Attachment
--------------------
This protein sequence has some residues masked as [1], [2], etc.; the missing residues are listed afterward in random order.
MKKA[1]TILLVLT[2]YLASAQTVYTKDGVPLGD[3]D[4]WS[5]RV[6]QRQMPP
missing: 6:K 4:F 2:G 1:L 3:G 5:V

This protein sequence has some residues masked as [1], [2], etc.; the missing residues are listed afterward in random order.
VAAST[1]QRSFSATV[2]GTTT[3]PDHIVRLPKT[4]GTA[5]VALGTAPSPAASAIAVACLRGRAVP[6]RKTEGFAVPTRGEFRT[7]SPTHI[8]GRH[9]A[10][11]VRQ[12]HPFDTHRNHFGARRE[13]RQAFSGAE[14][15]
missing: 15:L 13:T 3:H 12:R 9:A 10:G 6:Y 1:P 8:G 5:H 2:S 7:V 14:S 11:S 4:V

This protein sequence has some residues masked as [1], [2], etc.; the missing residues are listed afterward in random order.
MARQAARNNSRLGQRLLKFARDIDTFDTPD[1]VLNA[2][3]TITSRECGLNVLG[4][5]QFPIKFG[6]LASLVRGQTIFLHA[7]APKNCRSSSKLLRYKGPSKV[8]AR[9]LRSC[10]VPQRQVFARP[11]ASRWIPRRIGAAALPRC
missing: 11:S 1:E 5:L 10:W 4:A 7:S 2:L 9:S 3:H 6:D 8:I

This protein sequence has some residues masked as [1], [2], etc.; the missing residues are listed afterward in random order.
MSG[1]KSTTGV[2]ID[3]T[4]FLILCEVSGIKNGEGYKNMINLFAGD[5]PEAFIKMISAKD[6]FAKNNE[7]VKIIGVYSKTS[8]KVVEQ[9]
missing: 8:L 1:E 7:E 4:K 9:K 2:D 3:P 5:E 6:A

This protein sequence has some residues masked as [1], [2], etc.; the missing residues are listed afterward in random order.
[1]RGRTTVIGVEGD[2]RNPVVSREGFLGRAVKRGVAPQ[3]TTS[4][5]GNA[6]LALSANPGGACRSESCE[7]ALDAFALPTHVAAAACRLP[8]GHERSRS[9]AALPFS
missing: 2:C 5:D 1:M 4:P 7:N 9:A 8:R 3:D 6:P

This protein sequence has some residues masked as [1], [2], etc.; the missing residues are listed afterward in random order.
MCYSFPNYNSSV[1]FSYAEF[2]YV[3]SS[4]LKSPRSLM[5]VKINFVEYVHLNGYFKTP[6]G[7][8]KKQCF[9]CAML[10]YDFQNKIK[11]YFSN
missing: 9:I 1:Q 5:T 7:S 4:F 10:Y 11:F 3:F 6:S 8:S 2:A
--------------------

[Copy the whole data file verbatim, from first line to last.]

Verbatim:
This protein sequence has some residues masked as [1], [2], etc.; the missing residues are listed afterward in random order.
MKKA[1]TILLVLT[2]YLASAQTVYTKDGVPLGD[3]D[4]WS[5]RV[6]QRQMPP
missing: 6:K 4:F 2:G 1:L 3:G 5:V

This protein sequence has some residues masked as [1], [2], etc.; the missing residues are listed afterward in random order.
VAAST[1]QRSFSATV[2]GTTT[3]PDHIVRLPKT[4]GTA[5]VALGTAPSPAASAIAVACLRGRAVP[6]RKTEGFAVPTRGEFRT[7]SPTHI[8]GRH[9]A[10][11]VRQ[12]HPFDTHRNHFGARRE[13]RQAFSGAE[14][15]
missing: 15:L 13:T 3:H 12:R 9:A 10:G 6:Y 1:P 8:G 5:H 2:S 7:V 14:S 11:S 4:V

This protein sequence has some residues masked as [1], [2], etc.; the missing residues are listed afterward in random order.
MARQAARNNSRLGQRLLKFARDIDTFDTPD[1]VLNA[2][3]TITSRECGLNVLG[4][5]QFPIKFG[6]LASLVRGQTIFLHA[7]APKNCRSSSKLLRYKGPSKV[8]AR[9]LRSC[10]VPQRQVFARP[11]ASRWIPRRIGAAALPRC
missing: 11:S 1:E 5:L 10:W 4:A 7:S 2:L 9:S 3:H 6:D 8:I

This protein sequence has some residues masked as [1], [2], etc.; the missing residues are listed afterward in random order.
MSG[1]KSTTGV[2]ID[3]T[4]FLILCEVSGIKNGEGYKNMINLFAGD[5]PEAFIKMISAKD[6]FAKNNE[7]VKIIGVYSKTS[8]KVVEQ[9]
missing: 8:L 1:E 7:E 4:K 9:K 2:D 3:P 5:E 6:A

This protein sequence has some residues masked as [1], [2], etc.; the missing residues are listed afterward in random order.
[1]RGRTTVIGVEGD[2]RNPVVSREGFLGRAVKRGVAPQ[3]TTS[4][5]GNA[6]LALSANPGGACRSESCE[7]ALDAFALPTHVAAAACRLP[8]GHERSRS[9]AALPFS
missing: 2:C 5:D 1:M 4:P 7:N 9:A 8:R 3:D 6:P

This protein sequence has some residues masked as [1], [2], etc.; the missing residues are listed afterward in random order.
MCYSFPNYNSSV[1]FSYAEF[2]YV[3]SS[4]LKSPRSLM[5]VKINFVEYVHLNGYFKTP[6]G[7][8]KKQCF[9]CAML[10]YDFQNKIK[11]YFSN
missing: 9:I 1:Q 5:T 7:S 4:F 10:Y 11:F 3:F 6:S 8:S 2:A